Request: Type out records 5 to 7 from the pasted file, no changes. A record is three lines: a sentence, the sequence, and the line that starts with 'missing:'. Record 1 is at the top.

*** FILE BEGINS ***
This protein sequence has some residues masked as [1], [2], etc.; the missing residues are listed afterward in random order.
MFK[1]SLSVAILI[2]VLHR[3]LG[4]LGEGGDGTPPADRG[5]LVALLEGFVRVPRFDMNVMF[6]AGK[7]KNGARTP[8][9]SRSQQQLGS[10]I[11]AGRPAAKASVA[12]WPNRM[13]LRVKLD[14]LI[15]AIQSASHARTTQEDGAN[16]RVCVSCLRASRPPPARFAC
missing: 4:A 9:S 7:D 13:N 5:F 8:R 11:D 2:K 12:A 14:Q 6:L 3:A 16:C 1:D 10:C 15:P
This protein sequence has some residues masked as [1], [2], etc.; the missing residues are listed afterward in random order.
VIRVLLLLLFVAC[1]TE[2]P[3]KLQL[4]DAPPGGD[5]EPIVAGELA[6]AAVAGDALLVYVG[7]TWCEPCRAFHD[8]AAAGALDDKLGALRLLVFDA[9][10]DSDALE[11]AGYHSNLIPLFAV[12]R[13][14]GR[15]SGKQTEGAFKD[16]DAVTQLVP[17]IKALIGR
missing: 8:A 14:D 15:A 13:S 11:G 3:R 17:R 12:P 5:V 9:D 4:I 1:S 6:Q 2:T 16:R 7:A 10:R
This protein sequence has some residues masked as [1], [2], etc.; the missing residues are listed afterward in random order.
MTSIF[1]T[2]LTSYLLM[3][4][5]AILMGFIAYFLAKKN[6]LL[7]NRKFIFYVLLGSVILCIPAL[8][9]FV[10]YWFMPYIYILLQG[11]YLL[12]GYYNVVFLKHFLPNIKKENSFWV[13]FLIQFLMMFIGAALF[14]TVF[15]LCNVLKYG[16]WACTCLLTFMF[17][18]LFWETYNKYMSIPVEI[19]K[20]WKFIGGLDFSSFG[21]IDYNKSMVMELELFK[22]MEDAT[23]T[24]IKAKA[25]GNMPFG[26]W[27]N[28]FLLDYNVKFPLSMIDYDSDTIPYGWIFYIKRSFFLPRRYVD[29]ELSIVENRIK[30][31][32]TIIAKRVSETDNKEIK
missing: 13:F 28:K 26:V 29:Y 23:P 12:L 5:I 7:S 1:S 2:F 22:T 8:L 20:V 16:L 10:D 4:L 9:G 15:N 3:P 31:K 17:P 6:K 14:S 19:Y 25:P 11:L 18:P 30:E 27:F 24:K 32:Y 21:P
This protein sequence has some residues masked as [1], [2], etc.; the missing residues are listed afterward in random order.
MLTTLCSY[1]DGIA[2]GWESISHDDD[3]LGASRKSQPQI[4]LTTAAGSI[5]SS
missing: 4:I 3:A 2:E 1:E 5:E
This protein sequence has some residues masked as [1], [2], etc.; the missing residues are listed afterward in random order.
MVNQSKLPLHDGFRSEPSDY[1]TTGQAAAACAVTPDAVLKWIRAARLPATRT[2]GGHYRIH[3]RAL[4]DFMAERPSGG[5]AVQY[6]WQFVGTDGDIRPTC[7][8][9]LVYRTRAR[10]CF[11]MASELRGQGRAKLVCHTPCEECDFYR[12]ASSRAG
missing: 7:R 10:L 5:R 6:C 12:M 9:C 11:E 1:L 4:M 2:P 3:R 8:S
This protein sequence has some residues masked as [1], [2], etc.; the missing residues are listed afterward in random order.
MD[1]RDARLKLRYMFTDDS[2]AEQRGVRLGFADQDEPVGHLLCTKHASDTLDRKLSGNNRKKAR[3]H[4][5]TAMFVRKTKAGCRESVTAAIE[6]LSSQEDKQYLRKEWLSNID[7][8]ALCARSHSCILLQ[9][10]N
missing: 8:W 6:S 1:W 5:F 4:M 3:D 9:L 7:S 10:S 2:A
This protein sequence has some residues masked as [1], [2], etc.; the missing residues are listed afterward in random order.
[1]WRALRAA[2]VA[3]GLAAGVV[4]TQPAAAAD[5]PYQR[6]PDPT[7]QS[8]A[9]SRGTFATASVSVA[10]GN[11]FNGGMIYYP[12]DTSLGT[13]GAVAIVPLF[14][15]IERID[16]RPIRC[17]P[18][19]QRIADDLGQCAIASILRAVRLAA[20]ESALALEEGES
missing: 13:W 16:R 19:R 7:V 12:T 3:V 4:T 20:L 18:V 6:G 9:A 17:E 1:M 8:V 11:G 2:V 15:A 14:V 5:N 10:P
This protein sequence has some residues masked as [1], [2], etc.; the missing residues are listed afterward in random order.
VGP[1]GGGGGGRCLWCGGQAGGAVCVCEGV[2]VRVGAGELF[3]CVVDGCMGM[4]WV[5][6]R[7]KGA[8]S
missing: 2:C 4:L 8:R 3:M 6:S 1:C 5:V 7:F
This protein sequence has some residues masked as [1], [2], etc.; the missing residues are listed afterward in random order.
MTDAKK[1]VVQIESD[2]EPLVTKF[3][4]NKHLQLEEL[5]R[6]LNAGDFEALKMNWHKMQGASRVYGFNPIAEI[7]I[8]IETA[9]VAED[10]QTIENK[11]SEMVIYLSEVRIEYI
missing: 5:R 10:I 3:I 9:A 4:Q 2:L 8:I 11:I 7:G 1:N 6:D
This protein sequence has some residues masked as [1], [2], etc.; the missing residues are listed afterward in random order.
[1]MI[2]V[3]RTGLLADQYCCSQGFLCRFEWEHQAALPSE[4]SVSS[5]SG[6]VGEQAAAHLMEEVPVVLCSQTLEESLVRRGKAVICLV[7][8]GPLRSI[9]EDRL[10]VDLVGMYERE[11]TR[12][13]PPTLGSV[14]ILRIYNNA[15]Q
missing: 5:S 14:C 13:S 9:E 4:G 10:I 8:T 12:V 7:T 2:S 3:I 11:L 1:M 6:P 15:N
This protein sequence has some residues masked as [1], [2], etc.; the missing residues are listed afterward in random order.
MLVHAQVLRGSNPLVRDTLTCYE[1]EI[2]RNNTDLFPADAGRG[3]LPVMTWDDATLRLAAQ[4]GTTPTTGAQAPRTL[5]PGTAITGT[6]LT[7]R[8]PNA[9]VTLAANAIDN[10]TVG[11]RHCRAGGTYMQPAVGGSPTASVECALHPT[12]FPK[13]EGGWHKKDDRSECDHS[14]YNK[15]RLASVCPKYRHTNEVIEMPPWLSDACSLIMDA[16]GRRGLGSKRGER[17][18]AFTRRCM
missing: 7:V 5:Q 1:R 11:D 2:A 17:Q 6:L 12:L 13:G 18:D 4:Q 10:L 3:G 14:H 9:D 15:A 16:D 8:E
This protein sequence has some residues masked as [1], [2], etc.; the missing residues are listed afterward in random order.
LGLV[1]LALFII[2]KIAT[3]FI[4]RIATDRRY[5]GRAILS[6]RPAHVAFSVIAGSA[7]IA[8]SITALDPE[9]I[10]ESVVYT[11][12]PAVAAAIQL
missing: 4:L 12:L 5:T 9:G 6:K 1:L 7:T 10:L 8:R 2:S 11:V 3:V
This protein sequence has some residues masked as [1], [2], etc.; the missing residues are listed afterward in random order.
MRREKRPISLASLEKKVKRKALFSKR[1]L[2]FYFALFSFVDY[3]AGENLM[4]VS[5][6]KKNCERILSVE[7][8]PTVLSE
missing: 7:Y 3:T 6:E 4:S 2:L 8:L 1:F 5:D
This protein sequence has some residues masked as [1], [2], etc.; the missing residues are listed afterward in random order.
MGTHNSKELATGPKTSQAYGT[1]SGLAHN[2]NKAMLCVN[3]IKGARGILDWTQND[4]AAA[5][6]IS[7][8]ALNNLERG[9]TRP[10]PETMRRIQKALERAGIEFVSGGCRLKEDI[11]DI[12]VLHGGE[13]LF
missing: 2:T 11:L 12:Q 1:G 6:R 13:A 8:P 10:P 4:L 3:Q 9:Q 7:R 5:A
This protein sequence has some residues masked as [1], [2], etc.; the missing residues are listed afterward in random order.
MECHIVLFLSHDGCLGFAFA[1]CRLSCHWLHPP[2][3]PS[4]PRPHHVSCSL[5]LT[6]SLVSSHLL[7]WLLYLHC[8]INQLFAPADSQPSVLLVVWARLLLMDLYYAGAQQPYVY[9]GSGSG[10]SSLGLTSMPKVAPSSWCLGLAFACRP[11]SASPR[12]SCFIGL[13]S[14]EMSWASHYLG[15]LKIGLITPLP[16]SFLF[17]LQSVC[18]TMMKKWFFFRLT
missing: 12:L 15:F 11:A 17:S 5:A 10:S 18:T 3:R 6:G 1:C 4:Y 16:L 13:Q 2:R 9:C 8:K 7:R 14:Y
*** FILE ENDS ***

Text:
This protein sequence has some residues masked as [1], [2], etc.; the missing residues are listed afterward in random order.
MVNQSKLPLHDGFRSEPSDY[1]TTGQAAAACAVTPDAVLKWIRAARLPATRT[2]GGHYRIH[3]RAL[4]DFMAERPSGG[5]AVQY[6]WQFVGTDGDIRPTC[7][8][9]LVYRTRAR[10]CF[11]MASELRGQGRAKLVCHTPCEECDFYR[12]ASSRAG
missing: 7:R 10:L 5:R 6:C 12:M 9:C 11:E 1:L 4:M 2:P 3:R 8:S
This protein sequence has some residues masked as [1], [2], etc.; the missing residues are listed afterward in random order.
MD[1]RDARLKLRYMFTDDS[2]AEQRGVRLGFADQDEPVGHLLCTKHASDTLDRKLSGNNRKKAR[3]H[4][5]TAMFVRKTKAGCRESVTAAIE[6]LSSQEDKQYLRKEWLSNID[7][8]ALCARSHSCILLQ[9][10]N
missing: 8:W 6:S 1:W 5:F 4:M 3:D 9:L 7:S 10:S 2:A
This protein sequence has some residues masked as [1], [2], etc.; the missing residues are listed afterward in random order.
[1]WRALRAA[2]VA[3]GLAAGVV[4]TQPAAAAD[5]PYQR[6]PDPT[7]QS[8]A[9]SRGTFATASVSVA[10]GN[11]FNGGMIYYP[12]DTSLGT[13]GAVAIVPLF[14][15]IERID[16]RPIRC[17]P[18][19]QRIADDLGQCAIASILRAVRLAA[20]ESALALEEGES
missing: 13:W 16:R 19:R 7:V 12:T 3:V 4:T 20:L 18:V 6:G 9:A 17:E 1:M 8:V 11:G 2:V 15:A 14:V 5:N 10:P